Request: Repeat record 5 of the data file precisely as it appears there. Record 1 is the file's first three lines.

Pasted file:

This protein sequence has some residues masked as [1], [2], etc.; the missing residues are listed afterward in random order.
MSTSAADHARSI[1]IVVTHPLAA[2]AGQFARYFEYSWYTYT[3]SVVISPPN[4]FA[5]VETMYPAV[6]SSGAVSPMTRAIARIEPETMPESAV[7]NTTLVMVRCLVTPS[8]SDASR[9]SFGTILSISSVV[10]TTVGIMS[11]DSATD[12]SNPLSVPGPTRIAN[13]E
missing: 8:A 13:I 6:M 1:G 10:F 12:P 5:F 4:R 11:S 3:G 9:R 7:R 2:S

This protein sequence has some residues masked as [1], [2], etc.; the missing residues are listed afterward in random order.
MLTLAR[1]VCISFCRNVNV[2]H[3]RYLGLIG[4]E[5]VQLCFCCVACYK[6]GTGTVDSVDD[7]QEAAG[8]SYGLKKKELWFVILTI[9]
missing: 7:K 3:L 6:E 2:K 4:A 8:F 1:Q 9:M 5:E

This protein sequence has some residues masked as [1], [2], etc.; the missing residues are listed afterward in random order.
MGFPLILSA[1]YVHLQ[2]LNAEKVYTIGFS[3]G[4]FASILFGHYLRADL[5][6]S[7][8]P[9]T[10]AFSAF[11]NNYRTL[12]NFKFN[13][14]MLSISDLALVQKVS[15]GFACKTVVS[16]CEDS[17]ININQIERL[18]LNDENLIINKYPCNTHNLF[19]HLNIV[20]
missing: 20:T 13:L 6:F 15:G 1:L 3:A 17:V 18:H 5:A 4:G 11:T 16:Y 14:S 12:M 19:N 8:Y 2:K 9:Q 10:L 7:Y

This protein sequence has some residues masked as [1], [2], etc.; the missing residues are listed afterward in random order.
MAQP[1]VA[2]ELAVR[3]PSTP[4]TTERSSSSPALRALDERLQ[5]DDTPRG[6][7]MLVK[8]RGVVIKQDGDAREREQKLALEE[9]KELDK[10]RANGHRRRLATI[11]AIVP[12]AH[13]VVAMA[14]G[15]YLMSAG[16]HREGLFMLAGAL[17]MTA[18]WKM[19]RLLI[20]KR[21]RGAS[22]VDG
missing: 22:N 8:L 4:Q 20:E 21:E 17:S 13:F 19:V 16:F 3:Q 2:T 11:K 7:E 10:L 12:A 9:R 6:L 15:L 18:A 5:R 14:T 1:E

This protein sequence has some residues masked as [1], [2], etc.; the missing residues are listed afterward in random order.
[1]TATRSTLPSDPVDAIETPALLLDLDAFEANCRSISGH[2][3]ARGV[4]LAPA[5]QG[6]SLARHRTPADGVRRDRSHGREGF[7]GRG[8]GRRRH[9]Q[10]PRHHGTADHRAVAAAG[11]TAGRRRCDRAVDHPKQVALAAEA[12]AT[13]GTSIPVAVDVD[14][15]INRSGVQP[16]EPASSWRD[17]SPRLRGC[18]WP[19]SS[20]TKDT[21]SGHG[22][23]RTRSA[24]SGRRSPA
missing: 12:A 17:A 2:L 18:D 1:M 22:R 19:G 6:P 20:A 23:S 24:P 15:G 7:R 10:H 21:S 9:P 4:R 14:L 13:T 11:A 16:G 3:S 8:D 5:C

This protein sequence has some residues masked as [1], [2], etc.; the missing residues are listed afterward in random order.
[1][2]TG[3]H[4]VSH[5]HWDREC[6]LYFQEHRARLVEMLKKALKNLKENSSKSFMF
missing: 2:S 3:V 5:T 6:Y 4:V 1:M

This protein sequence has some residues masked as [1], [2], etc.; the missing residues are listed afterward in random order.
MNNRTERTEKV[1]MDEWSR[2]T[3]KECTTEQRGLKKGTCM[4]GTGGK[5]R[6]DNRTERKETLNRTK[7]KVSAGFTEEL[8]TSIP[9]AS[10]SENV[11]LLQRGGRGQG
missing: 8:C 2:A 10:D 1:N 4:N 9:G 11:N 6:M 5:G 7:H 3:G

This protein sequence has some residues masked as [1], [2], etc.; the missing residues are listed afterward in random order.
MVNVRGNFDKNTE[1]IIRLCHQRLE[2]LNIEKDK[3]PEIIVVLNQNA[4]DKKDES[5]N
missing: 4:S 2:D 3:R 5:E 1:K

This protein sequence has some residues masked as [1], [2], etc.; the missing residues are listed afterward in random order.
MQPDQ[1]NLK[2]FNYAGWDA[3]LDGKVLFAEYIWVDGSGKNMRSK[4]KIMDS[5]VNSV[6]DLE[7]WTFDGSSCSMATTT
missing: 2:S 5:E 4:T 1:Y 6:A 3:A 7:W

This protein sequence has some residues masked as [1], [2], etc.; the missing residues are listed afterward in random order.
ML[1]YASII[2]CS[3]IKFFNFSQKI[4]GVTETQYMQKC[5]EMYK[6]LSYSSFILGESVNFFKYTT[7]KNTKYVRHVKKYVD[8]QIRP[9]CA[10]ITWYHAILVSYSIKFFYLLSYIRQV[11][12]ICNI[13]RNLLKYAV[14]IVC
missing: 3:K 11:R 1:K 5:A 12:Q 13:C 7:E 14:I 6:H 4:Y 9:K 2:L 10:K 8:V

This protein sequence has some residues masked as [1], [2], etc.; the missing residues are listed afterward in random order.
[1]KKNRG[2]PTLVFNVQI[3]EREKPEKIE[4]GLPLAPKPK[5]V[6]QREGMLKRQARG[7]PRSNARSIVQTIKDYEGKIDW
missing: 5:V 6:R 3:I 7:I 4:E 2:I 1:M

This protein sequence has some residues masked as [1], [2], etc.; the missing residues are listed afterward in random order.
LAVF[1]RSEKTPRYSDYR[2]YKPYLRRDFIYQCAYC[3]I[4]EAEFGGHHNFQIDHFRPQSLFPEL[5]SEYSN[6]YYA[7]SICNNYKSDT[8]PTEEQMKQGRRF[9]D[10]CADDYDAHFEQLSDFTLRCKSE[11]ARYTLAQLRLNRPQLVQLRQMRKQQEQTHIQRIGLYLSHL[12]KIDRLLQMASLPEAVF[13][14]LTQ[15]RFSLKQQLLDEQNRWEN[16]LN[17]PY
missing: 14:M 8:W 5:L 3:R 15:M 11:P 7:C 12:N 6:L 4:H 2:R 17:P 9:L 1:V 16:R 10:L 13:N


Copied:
This protein sequence has some residues masked as [1], [2], etc.; the missing residues are listed afterward in random order.
[1]TATRSTLPSDPVDAIETPALLLDLDAFEANCRSISGH[2][3]ARGV[4]LAPA[5]QG[6]SLARHRTPADGVRRDRSHGREGF[7]GRG[8]GRRRH[9]Q[10]PRHHGTADHRAVAAAG[11]TAGRRRCDRAVDHPKQVALAAEA[12]AT[13]GTSIPVAVDVD[14][15]INRSGVQP[16]EPASSWRD[17]SPRLRGC[18]WP[19]SS[20]TKDT[21]SGHG[22][23]RTRSA[24]SGRRSPA
missing: 12:A 17:A 2:L 18:D 1:M 22:R 19:G 6:P 20:A 23:S 24:P 15:G 7:R 10:H 21:S 9:P 4:R 14:L 13:T 11:A 16:G 3:S 8:D 5:C